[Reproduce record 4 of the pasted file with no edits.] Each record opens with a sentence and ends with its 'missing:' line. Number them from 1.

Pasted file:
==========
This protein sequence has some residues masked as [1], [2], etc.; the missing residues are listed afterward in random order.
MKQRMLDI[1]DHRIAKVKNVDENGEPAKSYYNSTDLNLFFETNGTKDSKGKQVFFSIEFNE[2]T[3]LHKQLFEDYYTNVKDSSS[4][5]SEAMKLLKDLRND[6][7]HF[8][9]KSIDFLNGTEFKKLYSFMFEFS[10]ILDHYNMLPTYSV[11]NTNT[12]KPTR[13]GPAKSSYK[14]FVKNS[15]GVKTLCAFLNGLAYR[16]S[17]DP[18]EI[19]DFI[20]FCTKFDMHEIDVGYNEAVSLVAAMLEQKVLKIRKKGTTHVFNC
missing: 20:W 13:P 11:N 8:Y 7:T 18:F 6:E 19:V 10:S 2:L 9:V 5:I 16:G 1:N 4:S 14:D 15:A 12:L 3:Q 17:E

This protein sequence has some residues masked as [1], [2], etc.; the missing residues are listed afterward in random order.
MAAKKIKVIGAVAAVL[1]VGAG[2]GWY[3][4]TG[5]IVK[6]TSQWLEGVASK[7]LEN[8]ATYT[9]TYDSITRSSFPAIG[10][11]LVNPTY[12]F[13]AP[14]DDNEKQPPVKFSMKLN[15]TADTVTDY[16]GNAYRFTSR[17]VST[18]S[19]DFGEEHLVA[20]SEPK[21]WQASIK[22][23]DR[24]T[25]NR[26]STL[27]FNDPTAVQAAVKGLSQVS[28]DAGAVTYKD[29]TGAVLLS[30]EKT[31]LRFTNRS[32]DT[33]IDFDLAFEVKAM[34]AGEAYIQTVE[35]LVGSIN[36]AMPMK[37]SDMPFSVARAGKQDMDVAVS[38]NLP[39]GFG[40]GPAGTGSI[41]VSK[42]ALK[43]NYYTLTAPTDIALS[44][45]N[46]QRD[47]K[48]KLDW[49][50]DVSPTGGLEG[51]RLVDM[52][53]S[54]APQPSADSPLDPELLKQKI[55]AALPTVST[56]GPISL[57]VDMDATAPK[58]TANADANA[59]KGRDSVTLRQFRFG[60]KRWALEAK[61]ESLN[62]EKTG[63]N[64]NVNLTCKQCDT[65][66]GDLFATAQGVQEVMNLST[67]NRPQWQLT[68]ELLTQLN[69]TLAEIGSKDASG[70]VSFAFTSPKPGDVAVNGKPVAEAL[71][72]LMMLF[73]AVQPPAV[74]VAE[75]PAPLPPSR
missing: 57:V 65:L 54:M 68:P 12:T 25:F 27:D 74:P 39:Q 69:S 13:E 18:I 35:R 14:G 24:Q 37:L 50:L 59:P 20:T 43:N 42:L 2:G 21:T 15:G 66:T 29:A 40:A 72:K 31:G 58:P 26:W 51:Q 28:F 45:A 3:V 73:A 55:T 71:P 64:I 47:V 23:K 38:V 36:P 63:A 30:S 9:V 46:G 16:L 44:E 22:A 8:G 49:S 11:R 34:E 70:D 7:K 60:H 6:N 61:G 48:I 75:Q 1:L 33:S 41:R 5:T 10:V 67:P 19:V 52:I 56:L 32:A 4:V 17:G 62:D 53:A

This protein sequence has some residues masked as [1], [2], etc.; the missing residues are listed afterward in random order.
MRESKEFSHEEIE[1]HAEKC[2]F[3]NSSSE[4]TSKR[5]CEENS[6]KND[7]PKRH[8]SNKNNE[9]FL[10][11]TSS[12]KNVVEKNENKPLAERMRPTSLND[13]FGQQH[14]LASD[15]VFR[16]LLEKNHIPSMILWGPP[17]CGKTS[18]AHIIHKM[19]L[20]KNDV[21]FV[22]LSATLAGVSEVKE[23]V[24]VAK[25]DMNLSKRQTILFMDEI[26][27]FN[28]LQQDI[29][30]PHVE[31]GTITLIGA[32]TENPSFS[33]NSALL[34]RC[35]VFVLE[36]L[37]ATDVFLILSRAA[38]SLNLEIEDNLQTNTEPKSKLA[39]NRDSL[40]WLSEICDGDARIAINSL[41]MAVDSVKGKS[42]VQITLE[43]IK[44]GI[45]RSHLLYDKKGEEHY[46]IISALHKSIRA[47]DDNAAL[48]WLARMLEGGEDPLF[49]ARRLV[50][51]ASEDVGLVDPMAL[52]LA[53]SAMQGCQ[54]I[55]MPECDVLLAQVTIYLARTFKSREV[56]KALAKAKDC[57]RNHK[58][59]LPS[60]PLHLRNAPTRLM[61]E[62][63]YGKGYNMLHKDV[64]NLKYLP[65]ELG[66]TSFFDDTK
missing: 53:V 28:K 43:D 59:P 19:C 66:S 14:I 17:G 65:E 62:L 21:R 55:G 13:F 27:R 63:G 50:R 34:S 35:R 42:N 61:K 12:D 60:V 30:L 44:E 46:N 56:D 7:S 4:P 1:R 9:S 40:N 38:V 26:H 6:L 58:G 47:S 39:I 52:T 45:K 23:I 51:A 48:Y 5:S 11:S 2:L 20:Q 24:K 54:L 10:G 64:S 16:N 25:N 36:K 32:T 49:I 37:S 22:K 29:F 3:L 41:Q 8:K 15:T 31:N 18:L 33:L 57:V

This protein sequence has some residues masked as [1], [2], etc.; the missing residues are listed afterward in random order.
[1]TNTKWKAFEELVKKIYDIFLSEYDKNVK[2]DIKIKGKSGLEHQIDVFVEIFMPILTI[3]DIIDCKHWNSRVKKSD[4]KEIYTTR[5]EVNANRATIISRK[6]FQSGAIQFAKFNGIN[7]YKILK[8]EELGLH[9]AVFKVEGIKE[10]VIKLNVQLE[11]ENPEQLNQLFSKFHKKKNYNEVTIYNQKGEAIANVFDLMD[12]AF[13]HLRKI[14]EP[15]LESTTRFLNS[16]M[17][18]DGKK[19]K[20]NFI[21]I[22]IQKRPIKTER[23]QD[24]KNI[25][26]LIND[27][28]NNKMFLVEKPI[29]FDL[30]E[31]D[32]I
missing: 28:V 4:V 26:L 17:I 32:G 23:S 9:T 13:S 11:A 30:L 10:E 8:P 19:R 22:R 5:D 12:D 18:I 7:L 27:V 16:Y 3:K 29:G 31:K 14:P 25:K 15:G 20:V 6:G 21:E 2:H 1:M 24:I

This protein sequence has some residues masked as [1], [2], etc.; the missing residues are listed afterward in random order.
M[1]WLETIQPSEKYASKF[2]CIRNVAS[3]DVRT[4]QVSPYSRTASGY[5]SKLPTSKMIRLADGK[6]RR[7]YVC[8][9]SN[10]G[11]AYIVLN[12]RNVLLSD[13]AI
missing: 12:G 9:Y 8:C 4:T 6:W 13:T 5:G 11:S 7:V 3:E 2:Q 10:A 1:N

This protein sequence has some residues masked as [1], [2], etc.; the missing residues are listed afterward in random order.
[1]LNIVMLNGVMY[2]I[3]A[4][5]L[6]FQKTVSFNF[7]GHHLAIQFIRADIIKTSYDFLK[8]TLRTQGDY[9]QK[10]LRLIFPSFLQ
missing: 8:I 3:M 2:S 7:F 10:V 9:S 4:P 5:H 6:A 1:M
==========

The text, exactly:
This protein sequence has some residues masked as [1], [2], etc.; the missing residues are listed afterward in random order.
[1]TNTKWKAFEELVKKIYDIFLSEYDKNVK[2]DIKIKGKSGLEHQIDVFVEIFMPILTI[3]DIIDCKHWNSRVKKSD[4]KEIYTTR[5]EVNANRATIISRK[6]FQSGAIQFAKFNGIN[7]YKILK[8]EELGLH[9]AVFKVEGIKE[10]VIKLNVQLE[11]ENPEQLNQLFSKFHKKKNYNEVTIYNQKGEAIANVFDLMD[12]AF[13]HLRKI[14]EP[15]LESTTRFLNS[16]M[17][18]DGKK[19]K[20]NFI[21]I[22]IQKRPIKTER[23]QD[24]KNI[25][26]LIND[27][28]NNKMFLVEKPI[29]FDL[30]E[31]D[32]I
missing: 28:V 4:V 26:L 17:I 32:G 23:S 9:T 13:S 11:A 30:L 10:E 8:P 19:R 22:R 5:D 12:D 18:I 7:L 27:V 16:Y 3:K 29:G 31:K 14:P 25:K 15:G 20:V 6:G 21:E 2:H 1:M 24:I